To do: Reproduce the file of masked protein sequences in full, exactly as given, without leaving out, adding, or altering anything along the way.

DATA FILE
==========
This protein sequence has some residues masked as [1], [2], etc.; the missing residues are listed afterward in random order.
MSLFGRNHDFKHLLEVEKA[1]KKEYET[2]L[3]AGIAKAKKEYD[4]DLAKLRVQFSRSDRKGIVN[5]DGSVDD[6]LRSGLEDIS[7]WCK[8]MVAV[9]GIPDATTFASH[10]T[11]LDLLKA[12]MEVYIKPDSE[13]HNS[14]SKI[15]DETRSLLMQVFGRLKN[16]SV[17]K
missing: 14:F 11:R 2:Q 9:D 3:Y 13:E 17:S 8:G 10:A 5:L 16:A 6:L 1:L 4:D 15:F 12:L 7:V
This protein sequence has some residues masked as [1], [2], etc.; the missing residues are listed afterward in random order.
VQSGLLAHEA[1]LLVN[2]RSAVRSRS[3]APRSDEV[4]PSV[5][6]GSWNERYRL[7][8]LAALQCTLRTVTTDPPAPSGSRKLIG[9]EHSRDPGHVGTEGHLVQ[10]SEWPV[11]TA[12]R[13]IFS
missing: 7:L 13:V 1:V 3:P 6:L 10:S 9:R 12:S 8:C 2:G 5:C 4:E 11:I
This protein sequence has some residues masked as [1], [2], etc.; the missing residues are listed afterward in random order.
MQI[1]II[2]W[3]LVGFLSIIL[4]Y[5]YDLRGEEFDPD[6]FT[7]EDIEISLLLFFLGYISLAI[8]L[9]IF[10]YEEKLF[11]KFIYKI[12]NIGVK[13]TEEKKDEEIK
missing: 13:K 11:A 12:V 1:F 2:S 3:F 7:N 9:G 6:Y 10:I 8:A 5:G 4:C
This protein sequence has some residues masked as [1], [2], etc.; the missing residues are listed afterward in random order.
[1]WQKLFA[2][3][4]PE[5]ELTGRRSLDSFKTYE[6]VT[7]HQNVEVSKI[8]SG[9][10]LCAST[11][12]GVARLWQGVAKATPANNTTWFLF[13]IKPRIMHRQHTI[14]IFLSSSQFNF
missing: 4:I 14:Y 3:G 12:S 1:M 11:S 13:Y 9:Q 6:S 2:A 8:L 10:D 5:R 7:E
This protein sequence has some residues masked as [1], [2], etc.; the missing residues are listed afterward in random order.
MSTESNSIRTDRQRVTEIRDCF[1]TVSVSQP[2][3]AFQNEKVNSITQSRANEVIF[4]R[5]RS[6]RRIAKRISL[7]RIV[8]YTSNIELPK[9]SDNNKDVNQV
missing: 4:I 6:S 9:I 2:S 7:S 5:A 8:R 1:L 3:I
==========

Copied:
This protein sequence has some residues masked as [1], [2], etc.; the missing residues are listed afterward in random order.
MSLFGRNHDFKHLLEVEKA[1]KKEYET[2]L[3]AGIAKAKKEYD[4]DLAKLRVQFSRSDRKGIVN[5]DGSVDD[6]LRSGLEDIS[7]WCK[8]MVAV[9]GIPDATTFASH[10]T[11]LDLLKA[12]MEVYIKPDSE[13]HNS[14]SKI[15]DETRSLLMQVFGRLKN[16]SV[17]K
missing: 14:F 11:R 2:Q 9:D 3:Y 13:E 17:S 8:G 10:A 5:L 16:A 6:L 1:L 4:D 15:F 12:L 7:V
This protein sequence has some residues masked as [1], [2], etc.; the missing residues are listed afterward in random order.
VQSGLLAHEA[1]LLVN[2]RSAVRSRS[3]APRSDEV[4]PSV[5][6]GSWNERYRL[7][8]LAALQCTLRTVTTDPPAPSGSRKLIG[9]EHSRDPGHVGTEGHLVQ[10]SEWPV[11]TA[12]R[13]IFS
missing: 7:L 13:V 1:V 3:P 6:L 10:S 9:R 12:S 8:C 2:G 5:C 4:E 11:I
This protein sequence has some residues masked as [1], [2], etc.; the missing residues are listed afterward in random order.
MQI[1]II[2]W[3]LVGFLSIIL[4]Y[5]YDLRGEEFDPD[6]FT[7]EDIEISLLLFFLGYISLAI[8]L[9]IF[10]YEEKLF[11]KFIYKI[12]NIGVK[13]TEEKKDEEIK
missing: 13:K 11:A 12:V 1:F 2:S 3:F 7:N 9:G 6:Y 10:I 8:A 5:G 4:C
This protein sequence has some residues masked as [1], [2], etc.; the missing residues are listed afterward in random order.
[1]WQKLFA[2][3][4]PE[5]ELTGRRSLDSFKTYE[6]VT[7]HQNVEVSKI[8]SG[9][10]LCAST[11][12]GVARLWQGVAKATPANNTTWFLF[13]IKPRIMHRQHTI[14]IFLSSSQFNF
missing: 4:I 14:Y 3:G 12:S 1:M 11:S 13:Y 9:Q 6:S 2:A 8:L 10:D 5:R 7:E
This protein sequence has some residues masked as [1], [2], etc.; the missing residues are listed afterward in random order.
MSTESNSIRTDRQRVTEIRDCF[1]TVSVSQP[2][3]AFQNEKVNSITQSRANEVIF[4]R[5]RS[6]RRIAKRISL[7]RIV[8]YTSNIELPK[9]SDNNKDVNQV
missing: 4:I 6:S 9:I 2:S 7:S 5:A 8:R 1:L 3:I